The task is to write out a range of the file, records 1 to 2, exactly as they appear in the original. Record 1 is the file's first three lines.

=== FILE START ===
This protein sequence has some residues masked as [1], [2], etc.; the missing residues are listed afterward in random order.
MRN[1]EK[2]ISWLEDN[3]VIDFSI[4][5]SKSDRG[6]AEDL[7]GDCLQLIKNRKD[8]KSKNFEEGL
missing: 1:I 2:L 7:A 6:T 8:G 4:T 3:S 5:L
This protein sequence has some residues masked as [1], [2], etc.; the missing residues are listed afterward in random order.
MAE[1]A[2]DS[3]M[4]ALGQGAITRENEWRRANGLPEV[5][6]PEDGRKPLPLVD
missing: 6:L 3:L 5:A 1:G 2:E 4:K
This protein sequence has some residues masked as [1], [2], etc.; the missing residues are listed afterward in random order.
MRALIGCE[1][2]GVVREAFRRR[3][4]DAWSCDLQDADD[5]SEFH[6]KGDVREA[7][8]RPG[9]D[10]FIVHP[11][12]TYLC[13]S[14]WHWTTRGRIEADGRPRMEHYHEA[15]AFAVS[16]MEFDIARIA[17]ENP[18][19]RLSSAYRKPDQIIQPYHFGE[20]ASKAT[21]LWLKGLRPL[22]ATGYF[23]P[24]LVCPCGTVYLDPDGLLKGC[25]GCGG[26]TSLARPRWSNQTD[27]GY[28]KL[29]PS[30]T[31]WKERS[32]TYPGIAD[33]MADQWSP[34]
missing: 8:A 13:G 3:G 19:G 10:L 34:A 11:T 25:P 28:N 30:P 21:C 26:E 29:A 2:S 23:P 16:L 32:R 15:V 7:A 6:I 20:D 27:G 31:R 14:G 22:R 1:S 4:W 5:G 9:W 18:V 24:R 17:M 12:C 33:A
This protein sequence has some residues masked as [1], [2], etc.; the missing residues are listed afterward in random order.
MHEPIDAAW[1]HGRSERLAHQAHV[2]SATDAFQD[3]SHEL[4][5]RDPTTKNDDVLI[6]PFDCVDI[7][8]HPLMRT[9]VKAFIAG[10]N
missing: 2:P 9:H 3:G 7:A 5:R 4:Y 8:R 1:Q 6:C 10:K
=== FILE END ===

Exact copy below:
This protein sequence has some residues masked as [1], [2], etc.; the missing residues are listed afterward in random order.
MRN[1]EK[2]ISWLEDN[3]VIDFSI[4][5]SKSDRG[6]AEDL[7]GDCLQLIKNRKD[8]KSKNFEEGL
missing: 1:I 2:L 7:A 6:T 8:G 4:T 3:S 5:L
This protein sequence has some residues masked as [1], [2], etc.; the missing residues are listed afterward in random order.
MAE[1]A[2]DS[3]M[4]ALGQGAITRENEWRRANGLPEV[5][6]PEDGRKPLPLVD
missing: 6:L 3:L 5:A 1:G 2:E 4:K